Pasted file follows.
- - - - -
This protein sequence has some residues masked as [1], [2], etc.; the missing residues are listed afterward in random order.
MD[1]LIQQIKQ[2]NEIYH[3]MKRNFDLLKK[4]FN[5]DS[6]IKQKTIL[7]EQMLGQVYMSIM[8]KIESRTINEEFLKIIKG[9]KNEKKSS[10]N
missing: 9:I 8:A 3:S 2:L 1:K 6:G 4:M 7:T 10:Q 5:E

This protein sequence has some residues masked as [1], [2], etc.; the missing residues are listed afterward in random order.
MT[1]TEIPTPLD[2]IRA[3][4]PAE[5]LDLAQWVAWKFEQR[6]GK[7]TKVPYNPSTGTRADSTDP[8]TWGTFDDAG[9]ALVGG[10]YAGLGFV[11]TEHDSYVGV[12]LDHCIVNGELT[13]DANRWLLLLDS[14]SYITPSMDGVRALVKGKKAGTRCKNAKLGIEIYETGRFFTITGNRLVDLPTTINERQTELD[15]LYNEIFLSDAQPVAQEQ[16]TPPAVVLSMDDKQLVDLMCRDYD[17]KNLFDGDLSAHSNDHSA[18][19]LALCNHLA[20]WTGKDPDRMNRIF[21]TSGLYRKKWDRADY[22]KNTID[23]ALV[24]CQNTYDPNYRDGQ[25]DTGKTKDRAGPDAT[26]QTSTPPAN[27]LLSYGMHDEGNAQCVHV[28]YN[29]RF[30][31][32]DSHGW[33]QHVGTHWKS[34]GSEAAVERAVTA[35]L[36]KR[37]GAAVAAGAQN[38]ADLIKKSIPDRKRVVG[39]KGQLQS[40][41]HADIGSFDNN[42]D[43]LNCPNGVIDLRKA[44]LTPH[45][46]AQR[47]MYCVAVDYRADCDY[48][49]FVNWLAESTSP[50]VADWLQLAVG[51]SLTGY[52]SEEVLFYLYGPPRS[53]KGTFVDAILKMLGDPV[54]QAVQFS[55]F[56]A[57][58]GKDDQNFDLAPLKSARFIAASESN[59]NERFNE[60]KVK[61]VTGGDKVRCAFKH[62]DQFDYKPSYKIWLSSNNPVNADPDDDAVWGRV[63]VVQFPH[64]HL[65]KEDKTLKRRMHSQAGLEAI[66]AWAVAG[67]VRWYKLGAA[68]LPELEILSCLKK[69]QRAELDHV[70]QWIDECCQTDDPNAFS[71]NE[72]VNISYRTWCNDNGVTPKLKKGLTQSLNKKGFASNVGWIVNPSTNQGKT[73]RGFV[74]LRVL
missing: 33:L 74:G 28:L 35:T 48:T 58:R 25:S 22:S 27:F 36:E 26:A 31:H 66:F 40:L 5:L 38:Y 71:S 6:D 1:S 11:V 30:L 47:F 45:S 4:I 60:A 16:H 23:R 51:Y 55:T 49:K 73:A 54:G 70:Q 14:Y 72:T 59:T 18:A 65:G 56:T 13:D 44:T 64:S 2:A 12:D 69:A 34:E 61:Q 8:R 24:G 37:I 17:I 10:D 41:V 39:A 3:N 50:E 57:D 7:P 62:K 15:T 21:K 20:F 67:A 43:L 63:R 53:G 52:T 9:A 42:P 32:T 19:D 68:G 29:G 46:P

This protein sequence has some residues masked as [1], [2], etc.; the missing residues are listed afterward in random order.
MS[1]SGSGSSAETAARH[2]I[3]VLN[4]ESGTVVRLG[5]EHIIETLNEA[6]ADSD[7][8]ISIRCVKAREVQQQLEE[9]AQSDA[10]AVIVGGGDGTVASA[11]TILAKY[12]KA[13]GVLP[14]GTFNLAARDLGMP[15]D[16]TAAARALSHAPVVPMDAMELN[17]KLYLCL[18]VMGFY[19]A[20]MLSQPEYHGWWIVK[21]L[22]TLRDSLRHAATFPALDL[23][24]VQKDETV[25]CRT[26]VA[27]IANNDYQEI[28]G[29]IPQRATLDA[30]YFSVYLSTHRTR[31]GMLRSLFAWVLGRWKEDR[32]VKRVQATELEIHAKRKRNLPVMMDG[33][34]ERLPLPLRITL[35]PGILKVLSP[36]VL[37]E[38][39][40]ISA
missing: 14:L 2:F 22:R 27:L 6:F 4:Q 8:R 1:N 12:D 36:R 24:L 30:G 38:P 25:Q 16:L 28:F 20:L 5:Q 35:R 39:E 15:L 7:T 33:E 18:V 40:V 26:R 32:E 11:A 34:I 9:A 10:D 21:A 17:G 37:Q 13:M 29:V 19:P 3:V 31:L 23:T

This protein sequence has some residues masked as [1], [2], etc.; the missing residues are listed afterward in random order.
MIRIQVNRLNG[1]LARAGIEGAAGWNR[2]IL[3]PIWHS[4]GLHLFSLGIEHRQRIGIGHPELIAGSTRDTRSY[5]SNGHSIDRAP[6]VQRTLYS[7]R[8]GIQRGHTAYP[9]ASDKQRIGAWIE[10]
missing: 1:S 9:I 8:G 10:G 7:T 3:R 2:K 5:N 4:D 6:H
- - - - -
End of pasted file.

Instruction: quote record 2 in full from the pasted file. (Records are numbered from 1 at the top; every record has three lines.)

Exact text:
This protein sequence has some residues masked as [1], [2], etc.; the missing residues are listed afterward in random order.
MT[1]TEIPTPLD[2]IRA[3][4]PAE[5]LDLAQWVAWKFEQR[6]GK[7]TKVPYNPSTGTRADSTDP[8]TWGTFDDAG[9]ALVGG[10]YAGLGFV[11]TEHDSYVGV[12]LDHCIVNGELT[13]DANRWLLLLDS[14]SYITPSMDGVRALVKGKKAGTRCKNAKLGIEIYETGRFFTITGNRLVDLPTTINERQTELD[15]LYNEIFLSDAQPVAQEQ[16]TPPAVVLSMDDKQLVDLMCRDYD[17]KNLFDGDLSAHSNDHSA[18][19]LALCNHLA[20]WTGKDPDRMNRIF[21]TSGLYRKKWDRADY[22]KNTID[23]ALV[24]CQNTYDPNYRDGQ[25]DTGKTKDRAGPDAT[26]QTSTPPAN[27]LLSYGMHDEGNAQCVHV[28]YN[29]RF[30][31][32]DSHGW[33]QHVGTHWKS[34]GSEAAVERAVTA[35]L[36]KR[37]GAAVAAGAQN[38]ADLIKKSIPDRKRVVG[39]KGQLQS[40][41]HADIGSFDNN[42]D[43]LNCPNGVIDLRKA[44]LTPH[45][46]AQR[47]MYCVAVDYRADCDY[48][49]FVNWLAESTSP[50]VADWLQLAVG[51]SLTGY[52]SEEVLFYLYGPPRS[53]KGTFVDAILKMLGDPV[54]QAVQFS[55]F[56]A[57][58]GKDDQNFDLAPLKSARFIAASESN[59]NERFNE[60]KVK[61]VTGGDKVRCAFKH[62]DQFDYKPSYKIWLSSNNPVNADPDDDAVWGRV[63]VVQFPH[64]HL[65]KEDKTLKRRMHSQAGLEAI[66]AWAVAG[67]VRWYKLGAA[68]LPELEILSCLKK[69]QRAELDHV[70]QWIDECCQTDDPNAFS[71]NE[72]VNISYRTWCNDNGVTPKLKKGLTQSLNKKGFASNVGWIVNPSTNQGKT[73]RGFV[74]LRVL
missing: 33:L 74:G 28:L 35:T 48:T 58:R 25:S 22:S 27:F 36:E 26:A 31:H 66:F 40:L 5:L 38:Y 71:S 6:D 1:S 11:V 30:L 47:F 45:S 4:I 60:A 16:H 23:R 51:Y 55:T 49:K 73:A 54:G 70:Q 14:Y 72:T 59:T 18:A 65:G 56:T 13:D 44:T 64:S 2:A 12:D 69:A 34:E 61:Q 8:R 24:G 37:I 17:I 10:D 41:V 39:A 3:N 50:E 57:D 7:P 62:K 15:T 21:K 20:F 67:A 43:L 63:R 53:G 52:T 9:A 42:P 32:T 19:D 68:G 29:G 46:P